That same day, the Iowa Republican presidential caucuses will begin, which Trump may be forced to miss, possibly allowing another contender to make a successful pitch to the state's voters, as it is seen as a key state for Republican candidates.
But he may get some bad legal news, as Justice Arthur Engoron, who is overseeing Letitia James' fraud trial, is expected to deliver his ruling in the case sometime in mid-February, which may include Trump losing his ability to conduct business ever again in the state of New York.
As Trump has been in constant conflict with Engoron throughout the trial, it will come as no surprise if the ruling is harsh. Even Trump's attorney Alina Habba said in an interview that she doesn't "have high hopes" the news will be good.
March 3 will mark this year's Super Tuesday - a huge primary election day for multiple US states, with one-third of available state delegates up for grabs. Though it won't demand Trump's appearance, it will be a big indicator of whether he manages to maintain his large lead over the party, or another candidate manages to swoop in and gain the limelight.
Trump also faces two indictments brought forth by special counsel Jack Smith – one for his mishandling of confidential documents he took from the White House, and another for his role in attempting to overturn the results of the US 2020 elections.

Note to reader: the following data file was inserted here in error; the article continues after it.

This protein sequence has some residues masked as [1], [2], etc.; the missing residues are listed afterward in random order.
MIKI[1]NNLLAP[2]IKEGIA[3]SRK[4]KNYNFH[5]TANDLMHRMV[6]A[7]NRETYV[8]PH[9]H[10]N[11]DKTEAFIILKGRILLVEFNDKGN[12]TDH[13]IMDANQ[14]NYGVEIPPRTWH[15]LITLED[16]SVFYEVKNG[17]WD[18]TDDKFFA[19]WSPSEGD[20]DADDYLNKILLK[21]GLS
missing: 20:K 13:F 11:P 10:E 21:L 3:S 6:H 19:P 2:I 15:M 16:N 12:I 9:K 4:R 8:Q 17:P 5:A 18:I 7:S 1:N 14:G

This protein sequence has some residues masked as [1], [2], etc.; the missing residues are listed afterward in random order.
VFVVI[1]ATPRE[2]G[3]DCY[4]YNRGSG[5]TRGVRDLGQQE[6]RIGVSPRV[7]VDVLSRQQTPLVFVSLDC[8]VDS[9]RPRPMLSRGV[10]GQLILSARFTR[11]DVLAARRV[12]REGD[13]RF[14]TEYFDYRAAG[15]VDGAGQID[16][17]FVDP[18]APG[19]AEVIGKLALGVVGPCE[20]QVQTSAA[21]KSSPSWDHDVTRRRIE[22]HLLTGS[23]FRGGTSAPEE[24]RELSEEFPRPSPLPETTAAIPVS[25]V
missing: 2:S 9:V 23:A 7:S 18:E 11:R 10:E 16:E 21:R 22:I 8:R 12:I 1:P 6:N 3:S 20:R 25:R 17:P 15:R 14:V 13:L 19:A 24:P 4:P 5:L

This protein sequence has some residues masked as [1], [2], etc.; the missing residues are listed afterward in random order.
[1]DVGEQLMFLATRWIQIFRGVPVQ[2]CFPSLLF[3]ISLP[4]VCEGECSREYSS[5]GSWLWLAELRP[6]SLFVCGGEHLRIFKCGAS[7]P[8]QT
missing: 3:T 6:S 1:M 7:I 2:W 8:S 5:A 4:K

After the election case became Trump's third indictment of the year, Smith proposed that the trial begin on January 2, 2024. Yet, Judge Chutkan has set March 4 for the start of the trial, which could interfere with Trump's campaign to win the 2024 Republican presidential nomination.
On March 25, Trump will be back in New York to stand trial in charges brought forth by District Attorney Alvin Bragg in the hush money case. Trump and his attorneys attempted to have the case dismissed, but their effort was ultimately squashed by the judge, who also decided to maintain the proposed date.
In March 2023, Bragg hit Trump with his very first indictment of the year, alleging the former president of illegally paying hush money to porn star Stormy Daniels.
Maybe May showers will bring spring flowers for Trump... but probably not.
On May 20, Trump will return to Miami for the beginning of Jack Smith's classified documents case, which became Trump's second indictment of the year and is considered by some to be the most damning case of them all.
The biggest question on everyone's mind is what exactly will happen? Will Trump face prison time, evade conviction by winning the presidency, or be given a plea deal to keep him for running for office again? At this point, only time – which Trump is quickly running out of – will tell.
Trump has pled not guilty to all the 91 charges against him, and continues to argue he is the innocent victim of a "witch hunt."
Cover photo: Collage: IMAGO / Design Pics, ANGELA WEISS / AFP, Drew Angerer, JOE RAEDLE, POOL / GETTY IMAGES NORTH AMERICA / Getty Images via AFP